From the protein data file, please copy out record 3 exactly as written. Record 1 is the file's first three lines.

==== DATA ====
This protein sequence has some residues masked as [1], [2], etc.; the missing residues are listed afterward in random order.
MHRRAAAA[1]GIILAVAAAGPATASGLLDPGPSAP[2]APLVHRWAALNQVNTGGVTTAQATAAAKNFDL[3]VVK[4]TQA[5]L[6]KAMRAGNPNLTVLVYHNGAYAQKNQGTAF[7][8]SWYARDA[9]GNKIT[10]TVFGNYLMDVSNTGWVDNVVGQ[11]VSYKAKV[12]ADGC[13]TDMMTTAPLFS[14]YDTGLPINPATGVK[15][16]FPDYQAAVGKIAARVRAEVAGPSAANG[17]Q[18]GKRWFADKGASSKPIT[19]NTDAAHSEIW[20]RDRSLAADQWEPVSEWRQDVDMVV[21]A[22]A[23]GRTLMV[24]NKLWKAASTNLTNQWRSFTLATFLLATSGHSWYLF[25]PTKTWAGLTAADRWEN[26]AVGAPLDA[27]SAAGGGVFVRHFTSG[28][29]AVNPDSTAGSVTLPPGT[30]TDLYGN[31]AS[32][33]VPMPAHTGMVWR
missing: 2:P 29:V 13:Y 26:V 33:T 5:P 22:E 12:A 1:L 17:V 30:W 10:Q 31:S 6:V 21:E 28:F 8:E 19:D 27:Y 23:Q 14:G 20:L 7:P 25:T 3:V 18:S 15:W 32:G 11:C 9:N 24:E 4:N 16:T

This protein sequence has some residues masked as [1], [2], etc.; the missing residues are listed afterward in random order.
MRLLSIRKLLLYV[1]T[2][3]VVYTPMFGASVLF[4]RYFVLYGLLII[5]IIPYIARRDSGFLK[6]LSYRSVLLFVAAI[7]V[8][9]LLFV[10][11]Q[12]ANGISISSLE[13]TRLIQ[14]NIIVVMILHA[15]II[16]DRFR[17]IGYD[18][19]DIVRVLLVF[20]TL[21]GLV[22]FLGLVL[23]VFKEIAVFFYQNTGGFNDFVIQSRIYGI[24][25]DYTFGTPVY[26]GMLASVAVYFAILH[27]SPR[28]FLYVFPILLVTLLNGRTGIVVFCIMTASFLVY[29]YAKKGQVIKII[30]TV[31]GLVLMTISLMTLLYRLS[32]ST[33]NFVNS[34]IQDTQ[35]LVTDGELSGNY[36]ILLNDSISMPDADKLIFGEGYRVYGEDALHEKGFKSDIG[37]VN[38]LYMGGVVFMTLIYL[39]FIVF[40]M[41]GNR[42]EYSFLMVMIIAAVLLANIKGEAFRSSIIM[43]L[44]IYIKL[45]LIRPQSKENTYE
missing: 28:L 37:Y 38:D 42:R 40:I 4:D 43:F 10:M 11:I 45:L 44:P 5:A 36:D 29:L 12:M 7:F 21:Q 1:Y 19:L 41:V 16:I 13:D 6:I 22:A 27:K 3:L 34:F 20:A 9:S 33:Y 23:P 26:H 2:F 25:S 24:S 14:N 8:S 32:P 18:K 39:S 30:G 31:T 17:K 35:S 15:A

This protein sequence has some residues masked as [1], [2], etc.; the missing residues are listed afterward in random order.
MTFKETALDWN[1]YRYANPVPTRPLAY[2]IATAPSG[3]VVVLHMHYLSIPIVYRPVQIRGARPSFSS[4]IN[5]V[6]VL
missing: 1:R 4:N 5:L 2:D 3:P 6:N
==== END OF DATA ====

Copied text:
This protein sequence has some residues masked as [1], [2], etc.; the missing residues are listed afterward in random order.
MTFKETALDWN[1]YRYANPVPTRPLAY[2]IATAPSG[3]VVVLHMHYLSIPIVYRPVQIRGARPSFSS[4]IN[5]V[6]VL
missing: 1:R 4:N 5:L 2:D 3:P 6:N